We know that Antichrist is not even revealed until the mid-point of the tribulation, when he enters the temple (2 Thessalonians 2:1-12), and we know that Antichrist is given just forty-two months of power on the earth (Revelation 13:5) before Christ returns and throws him into the lake of fire (19:20). Remember that a pre-tribulation rapture necessitates the resurrection of the dead occurring before any sign of Antichrist appearing or fulfilling any prophecy. This would be contrary to Daniel’s view of things, and Paul’s.

WHICH “END” IS PAUL SPEAKING OF?

We’re looking at Paul’s discussion of resurrection, and the order of events around the resurrection of those who belong to Jesus. Now we want to look at Paul’s third point of order. After Jesus comes and the dead are raised, Paul says, “the end will come” (1 Corinthians 15:24). Which “end” is Paul speaking of here? This is a vital question. Is he speaking of the tribulation, transpiring after our second step in which Christ comes for “those who belong to him”? This would signify a pre-tribulation rapture. Or is he thinking of a different “end”? Paul gives us the clear answer himself, in the following verses:

Then the end will come, when he hands over the kingdom to God the Father after he has destroyed all dominion, authority and power. For he must reign until he has put all his enemies under his feet. The last enemy to be destroyed is death” (15:24-26).

Revelation makes clear for us that Jesus Christ will reign on the earth for a thousand years (Revelation 20:6b). The last rebellion against God will be put down at the end of that thousand years (verses 9-10) and then death itself-the “last enemy” will be destroyed. This is the “second death (20:14). Then Christ will hand over the kingdom to the Father, as Paul said (Revelation 21:1-4 with 1 Corinthians 15:24). Paul is saying, then, that “the end” is when Jesus has put all his enemies down at the close of the thousand year reign: the final rebellion of Satan, and death itself. Then he will hand over the kingdom to the Father.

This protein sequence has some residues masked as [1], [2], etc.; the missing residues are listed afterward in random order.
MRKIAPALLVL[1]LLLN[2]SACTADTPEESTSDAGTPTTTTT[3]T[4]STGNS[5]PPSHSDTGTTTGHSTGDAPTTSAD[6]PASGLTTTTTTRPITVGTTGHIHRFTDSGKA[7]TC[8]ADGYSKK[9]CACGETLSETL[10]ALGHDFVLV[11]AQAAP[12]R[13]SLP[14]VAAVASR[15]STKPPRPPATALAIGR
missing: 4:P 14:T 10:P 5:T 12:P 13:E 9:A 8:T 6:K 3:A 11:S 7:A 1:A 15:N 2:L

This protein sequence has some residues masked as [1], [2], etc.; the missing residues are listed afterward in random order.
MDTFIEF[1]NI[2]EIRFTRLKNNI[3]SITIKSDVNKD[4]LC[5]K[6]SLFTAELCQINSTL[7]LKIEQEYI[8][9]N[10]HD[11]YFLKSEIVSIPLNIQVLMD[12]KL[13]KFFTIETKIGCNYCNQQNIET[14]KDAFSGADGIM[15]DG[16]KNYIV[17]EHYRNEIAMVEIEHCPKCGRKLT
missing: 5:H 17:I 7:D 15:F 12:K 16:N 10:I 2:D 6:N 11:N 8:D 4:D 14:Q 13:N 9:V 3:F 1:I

The “end” which Paul was saying would come after Christ returns for those who belong to him is not the tribulation, but the end of the millennium -a thousand years after Christ’s glorious appearing for every eye to see; the end of Satan, and the end of death.

In summary Paul’s sequence of resurrection events in his letter to the Corinthians only includes one “coming” of Jesus Christ and one resurrection of believers.

Scriptures about the resurrection do not favor a pre-tribulation rapture. The best we can say about them in this regard is that any proposed first “stage” of the first resurrection would have to be after the revealing of Antichrist.

*ALL LEFT BEHIND: THE CASE AGAINST A PRE-TRIBULATION RAPTURE”, by Nicholas Fisher. Available on Amazon in paperback and digital form.

Leave a Reply

Fill in your details below or click an icon to log in:

WordPress.com Logo

You are commenting using your WordPress.com account. Log Out /  Change )

Google photo

You are commenting using your Google account. Log Out /  Change )

Twitter picture

You are commenting using your Twitter account. Log Out /  Change )

Facebook photo

You are commenting using your Facebook account. Log Out /  Change )

Connecting to %s